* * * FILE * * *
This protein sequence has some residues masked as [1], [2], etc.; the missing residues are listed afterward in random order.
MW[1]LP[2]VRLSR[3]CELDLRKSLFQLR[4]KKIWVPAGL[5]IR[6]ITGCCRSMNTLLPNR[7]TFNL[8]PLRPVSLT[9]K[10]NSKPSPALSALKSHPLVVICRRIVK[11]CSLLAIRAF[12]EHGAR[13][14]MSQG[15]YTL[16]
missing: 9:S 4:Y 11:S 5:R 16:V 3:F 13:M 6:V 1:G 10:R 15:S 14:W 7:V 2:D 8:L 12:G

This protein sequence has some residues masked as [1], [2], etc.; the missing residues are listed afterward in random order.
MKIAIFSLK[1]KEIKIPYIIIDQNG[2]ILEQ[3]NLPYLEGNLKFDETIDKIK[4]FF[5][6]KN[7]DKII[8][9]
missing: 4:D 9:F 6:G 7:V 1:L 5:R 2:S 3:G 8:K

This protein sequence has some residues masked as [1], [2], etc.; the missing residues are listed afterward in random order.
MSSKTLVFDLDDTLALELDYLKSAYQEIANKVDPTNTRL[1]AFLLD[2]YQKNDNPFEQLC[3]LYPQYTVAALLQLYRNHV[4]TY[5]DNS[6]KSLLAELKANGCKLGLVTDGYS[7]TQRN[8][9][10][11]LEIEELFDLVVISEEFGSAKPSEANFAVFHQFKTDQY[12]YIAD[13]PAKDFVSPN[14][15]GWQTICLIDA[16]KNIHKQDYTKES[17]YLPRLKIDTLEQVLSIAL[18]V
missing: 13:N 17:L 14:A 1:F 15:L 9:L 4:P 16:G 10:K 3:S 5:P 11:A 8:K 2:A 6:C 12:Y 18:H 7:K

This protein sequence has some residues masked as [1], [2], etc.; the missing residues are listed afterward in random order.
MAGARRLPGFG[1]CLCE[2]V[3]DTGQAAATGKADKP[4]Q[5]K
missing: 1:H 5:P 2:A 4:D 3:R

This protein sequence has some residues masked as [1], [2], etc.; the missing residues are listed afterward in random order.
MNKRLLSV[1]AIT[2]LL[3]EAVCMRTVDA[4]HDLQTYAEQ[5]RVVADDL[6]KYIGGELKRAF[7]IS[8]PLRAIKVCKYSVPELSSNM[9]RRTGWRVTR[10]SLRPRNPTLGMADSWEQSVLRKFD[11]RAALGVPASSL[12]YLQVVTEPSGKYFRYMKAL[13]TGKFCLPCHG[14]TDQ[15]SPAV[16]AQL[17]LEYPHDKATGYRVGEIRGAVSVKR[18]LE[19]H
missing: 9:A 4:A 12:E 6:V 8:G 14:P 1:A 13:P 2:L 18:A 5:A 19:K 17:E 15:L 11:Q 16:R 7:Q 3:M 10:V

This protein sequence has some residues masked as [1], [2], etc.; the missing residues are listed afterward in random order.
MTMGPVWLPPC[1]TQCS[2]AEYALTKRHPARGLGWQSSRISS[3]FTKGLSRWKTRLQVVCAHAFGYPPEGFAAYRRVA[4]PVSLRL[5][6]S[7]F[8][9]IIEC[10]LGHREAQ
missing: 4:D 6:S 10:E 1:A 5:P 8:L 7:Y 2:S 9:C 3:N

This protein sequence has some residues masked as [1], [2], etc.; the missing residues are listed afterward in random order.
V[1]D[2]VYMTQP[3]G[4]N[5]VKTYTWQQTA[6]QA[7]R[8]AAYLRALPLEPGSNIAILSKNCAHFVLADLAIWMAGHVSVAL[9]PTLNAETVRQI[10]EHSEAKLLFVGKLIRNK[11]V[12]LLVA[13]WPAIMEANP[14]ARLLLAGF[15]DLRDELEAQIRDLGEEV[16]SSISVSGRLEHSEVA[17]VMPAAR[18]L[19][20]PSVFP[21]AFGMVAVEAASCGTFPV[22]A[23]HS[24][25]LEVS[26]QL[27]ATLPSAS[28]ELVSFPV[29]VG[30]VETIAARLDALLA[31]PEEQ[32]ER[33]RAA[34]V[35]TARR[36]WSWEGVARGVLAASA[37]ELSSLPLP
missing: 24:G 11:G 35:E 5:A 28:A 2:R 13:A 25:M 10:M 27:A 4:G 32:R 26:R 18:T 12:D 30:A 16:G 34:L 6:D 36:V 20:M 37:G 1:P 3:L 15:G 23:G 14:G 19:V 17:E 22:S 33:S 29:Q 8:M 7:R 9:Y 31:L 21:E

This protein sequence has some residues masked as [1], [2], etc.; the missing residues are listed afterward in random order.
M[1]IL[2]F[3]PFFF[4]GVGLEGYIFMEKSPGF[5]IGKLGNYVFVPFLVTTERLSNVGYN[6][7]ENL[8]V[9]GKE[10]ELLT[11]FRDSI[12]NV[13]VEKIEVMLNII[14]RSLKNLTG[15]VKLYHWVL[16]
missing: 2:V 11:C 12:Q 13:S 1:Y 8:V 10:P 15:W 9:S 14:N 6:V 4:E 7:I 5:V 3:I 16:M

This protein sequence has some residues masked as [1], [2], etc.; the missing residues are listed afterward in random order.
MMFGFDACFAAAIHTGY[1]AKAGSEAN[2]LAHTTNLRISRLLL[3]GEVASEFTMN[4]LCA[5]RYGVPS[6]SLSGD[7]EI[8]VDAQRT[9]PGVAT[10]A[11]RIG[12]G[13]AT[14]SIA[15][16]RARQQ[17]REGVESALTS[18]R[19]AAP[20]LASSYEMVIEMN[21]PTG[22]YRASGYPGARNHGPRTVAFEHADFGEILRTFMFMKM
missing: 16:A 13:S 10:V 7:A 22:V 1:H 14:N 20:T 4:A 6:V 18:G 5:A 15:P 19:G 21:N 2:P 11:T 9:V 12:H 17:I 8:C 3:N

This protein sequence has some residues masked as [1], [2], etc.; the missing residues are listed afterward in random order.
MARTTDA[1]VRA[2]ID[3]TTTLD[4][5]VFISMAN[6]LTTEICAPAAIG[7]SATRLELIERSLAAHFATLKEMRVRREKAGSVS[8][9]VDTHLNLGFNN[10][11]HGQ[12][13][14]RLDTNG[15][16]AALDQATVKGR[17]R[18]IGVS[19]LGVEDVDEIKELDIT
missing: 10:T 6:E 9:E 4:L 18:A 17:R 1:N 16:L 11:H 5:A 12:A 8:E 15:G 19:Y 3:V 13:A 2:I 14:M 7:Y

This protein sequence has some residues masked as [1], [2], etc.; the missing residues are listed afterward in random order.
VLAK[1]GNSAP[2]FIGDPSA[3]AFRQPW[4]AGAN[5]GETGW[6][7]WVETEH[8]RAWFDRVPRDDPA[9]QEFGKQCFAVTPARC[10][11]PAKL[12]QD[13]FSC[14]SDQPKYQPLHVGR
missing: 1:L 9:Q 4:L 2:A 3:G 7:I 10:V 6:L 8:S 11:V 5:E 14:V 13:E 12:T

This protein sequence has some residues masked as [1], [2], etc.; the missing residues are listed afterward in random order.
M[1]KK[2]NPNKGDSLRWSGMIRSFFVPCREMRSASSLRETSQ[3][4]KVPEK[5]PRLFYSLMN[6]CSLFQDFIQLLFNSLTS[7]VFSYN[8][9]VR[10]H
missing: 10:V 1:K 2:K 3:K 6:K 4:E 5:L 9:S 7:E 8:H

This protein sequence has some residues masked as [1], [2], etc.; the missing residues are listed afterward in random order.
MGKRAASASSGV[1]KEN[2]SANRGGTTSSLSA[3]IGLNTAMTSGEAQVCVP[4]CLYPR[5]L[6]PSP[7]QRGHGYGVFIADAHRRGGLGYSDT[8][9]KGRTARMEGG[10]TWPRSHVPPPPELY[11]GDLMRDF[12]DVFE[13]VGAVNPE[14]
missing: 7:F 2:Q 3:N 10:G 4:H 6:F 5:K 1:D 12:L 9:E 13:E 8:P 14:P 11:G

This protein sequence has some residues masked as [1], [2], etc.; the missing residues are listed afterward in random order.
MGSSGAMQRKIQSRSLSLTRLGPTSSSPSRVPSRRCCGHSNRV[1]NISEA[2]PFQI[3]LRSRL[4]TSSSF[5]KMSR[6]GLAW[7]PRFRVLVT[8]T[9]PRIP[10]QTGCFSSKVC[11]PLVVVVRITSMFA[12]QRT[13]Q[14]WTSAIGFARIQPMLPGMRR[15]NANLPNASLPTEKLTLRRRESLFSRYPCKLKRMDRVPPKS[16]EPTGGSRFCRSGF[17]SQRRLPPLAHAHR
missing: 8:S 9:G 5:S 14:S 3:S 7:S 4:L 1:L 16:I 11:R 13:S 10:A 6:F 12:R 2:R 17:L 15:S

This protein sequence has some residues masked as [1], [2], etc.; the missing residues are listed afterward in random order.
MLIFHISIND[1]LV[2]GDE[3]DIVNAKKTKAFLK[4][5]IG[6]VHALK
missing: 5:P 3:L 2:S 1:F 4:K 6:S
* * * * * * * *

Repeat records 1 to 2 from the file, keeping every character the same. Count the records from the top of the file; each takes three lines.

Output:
This protein sequence has some residues masked as [1], [2], etc.; the missing residues are listed afterward in random order.
MW[1]LP[2]VRLSR[3]CELDLRKSLFQLR[4]KKIWVPAGL[5]IR[6]ITGCCRSMNTLLPNR[7]TFNL[8]PLRPVSLT[9]K[10]NSKPSPALSALKSHPLVVICRRIVK[11]CSLLAIRAF[12]EHGAR[13][14]MSQG[15]YTL[16]
missing: 9:S 4:Y 11:S 5:R 16:V 3:F 13:M 6:V 1:G 10:R 15:S 14:W 7:V 2:D 8:L 12:G

This protein sequence has some residues masked as [1], [2], etc.; the missing residues are listed afterward in random order.
MKIAIFSLK[1]KEIKIPYIIIDQNG[2]ILEQ[3]NLPYLEGNLKFDETIDKIK[4]FF[5][6]KN[7]DKII[8][9]
missing: 4:D 9:F 6:G 7:V 1:L 5:R 2:S 3:G 8:K